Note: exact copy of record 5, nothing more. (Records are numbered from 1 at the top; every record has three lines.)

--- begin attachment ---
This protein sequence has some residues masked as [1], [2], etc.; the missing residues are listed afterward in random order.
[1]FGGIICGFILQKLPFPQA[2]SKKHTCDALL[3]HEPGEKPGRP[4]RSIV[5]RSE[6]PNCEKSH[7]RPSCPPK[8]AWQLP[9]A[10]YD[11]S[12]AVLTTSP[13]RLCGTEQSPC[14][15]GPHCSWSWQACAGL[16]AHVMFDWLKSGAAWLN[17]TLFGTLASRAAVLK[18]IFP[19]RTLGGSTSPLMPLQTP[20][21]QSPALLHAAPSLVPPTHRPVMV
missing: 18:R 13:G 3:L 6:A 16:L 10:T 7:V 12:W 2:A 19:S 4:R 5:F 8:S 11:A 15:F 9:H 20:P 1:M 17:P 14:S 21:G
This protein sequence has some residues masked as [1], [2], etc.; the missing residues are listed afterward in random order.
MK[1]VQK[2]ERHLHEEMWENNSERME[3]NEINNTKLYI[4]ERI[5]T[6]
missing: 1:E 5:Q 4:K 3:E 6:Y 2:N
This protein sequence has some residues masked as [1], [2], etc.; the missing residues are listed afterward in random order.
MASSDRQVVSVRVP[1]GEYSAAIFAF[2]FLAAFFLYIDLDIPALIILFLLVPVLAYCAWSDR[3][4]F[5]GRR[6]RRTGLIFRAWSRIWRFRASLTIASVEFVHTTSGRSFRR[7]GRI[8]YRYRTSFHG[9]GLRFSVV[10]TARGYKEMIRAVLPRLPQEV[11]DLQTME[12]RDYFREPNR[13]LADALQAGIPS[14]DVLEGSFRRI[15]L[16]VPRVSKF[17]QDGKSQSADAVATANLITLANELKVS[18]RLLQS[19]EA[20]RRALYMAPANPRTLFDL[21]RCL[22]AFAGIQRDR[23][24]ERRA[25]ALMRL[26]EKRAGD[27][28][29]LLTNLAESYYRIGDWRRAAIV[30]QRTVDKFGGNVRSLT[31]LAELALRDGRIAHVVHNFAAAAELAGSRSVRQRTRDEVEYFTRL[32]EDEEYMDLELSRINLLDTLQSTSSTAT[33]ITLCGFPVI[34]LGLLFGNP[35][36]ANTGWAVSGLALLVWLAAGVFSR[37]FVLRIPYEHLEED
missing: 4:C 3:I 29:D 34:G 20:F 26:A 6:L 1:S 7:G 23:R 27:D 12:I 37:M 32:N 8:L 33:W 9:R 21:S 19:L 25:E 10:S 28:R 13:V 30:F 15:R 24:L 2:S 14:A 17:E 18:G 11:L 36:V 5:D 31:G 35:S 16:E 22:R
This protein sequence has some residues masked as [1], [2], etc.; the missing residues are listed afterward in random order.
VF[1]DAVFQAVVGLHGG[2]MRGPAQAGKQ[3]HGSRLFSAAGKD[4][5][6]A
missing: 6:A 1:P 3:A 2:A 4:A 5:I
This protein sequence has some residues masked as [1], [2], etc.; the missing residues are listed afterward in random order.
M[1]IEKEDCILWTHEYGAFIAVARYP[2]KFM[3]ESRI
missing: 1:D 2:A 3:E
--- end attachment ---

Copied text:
This protein sequence has some residues masked as [1], [2], etc.; the missing residues are listed afterward in random order.
M[1]IEKEDCILWTHEYGAFIAVARYP[2]KFM[3]ESRI
missing: 1:D 2:A 3:E